It is also important to embed keywords in the text that relate to the website's topic. This assists in search engine placement when the site is rated. Be careful not to overload a page with keywords, though. Search engine 'spiders' are programmed to detect deliberate attempts at high list placement. The practice will work against the website, and probably make your client severely irate at you.


    Be a Subtle Consultant

    Based on your knowledge of websites, don't be afraid to make suggestions about site navigation, graphic placement and size (this is a major factor in page download time), font choice, use of white space and colors, adding or deleting pages and/or content, etc.

    You will find many clients welcoming suggestions. Just be sure you know what you are talking about before doing this. If you are web savvy, you are a step ahead of most writers. If you are not, you had better learn. Freelancing for the web demands it.


    Hit Them Up For More

    Once you have proved your skills at writing page content, it's time to don the writer's marketing hat again. Don't let your relationship with a client end. Offer other services such as articles and newsletter content for their site. You will be surprised where this may lead you.

    Copyright © 2001 Jim Soos

    Jim Soos discovered writing at the age of 34, when a story refused to leave his head. Drawing on his background as a former police officer, Jim transformed his idea into a novel length police thriller. Never seeking publication, he keeps the manuscript on his desk as a reminder to his discovery of writing. Today, Jim freelances, concentrating on business writing. Specializing in website content, he also writes press releases, newsletters, articles, and offers ghost writing and editing services to businesses. Jim is a contributing writer to suite101.com, writing about his favorite topic, Alaska. He is also retained as the Public Relations writer for HomeJobsOnline.com, and as the site's senior writer for its newsletter. No stranger to rejection letters, (he collects them as a hobby), Jim may edit his novel one of these days and seek publication.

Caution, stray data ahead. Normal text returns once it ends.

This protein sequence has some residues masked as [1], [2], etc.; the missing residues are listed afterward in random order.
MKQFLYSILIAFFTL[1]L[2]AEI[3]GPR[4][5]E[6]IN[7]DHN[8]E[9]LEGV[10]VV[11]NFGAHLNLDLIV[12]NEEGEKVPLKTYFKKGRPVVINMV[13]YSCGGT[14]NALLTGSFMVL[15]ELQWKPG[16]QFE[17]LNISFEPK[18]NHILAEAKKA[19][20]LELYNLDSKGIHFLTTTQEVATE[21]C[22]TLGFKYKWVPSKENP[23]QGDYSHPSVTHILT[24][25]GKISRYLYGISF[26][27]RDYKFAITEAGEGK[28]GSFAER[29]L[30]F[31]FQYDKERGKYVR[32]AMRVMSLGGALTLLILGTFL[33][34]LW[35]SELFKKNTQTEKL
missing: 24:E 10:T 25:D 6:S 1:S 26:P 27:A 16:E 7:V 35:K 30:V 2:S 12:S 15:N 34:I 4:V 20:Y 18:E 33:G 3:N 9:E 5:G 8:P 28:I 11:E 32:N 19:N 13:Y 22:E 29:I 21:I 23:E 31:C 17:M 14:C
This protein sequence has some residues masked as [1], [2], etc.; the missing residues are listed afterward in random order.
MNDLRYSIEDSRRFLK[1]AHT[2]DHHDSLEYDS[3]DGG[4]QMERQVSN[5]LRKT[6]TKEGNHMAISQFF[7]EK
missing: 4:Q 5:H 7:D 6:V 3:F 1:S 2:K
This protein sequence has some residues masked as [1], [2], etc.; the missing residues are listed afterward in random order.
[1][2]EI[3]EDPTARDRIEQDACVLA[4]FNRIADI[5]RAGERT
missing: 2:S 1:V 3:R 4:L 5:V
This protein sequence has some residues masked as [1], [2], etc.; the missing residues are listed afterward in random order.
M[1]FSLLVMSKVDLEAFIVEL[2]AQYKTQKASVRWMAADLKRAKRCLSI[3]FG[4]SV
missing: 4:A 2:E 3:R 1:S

The Authentic Self: Journaling Your Joys, Griefs and Everything in Between by Shery Russ



    WEEKLY WRITES: 52 Weeks of Writing Bliss! Kick start your imagination, ignite your creativity, and begin your journey towards becoming an outstanding writer.

    Grab a copy of WEEKLY WRITES: 52 Weeks of Writing Bliss! from Amazon.com and receive 2 free e-books to encourage and nurture the writer in you. You'll also receive Write Memories, a journaling workbook available for free only to WEEKLY WRITES book owners. And finally, as a WEEKLY WRITES book owner, you'll have free access to e-mail courses such as JOYFUL WRITES: Celebrate Your Life through Writing

    For excerpts, reviews and what you need to do to receive the 2 free e-books, Write Memories and sign up for free e-mail courses, just head on to the Weekly Writes Book Official Site. (Clicking on the link will open a new window.)

    FOR JOURNALERS

    The Journaling Life: 21 Types of Journals You Can Create to Express Yourself and Record Pieces of Your Life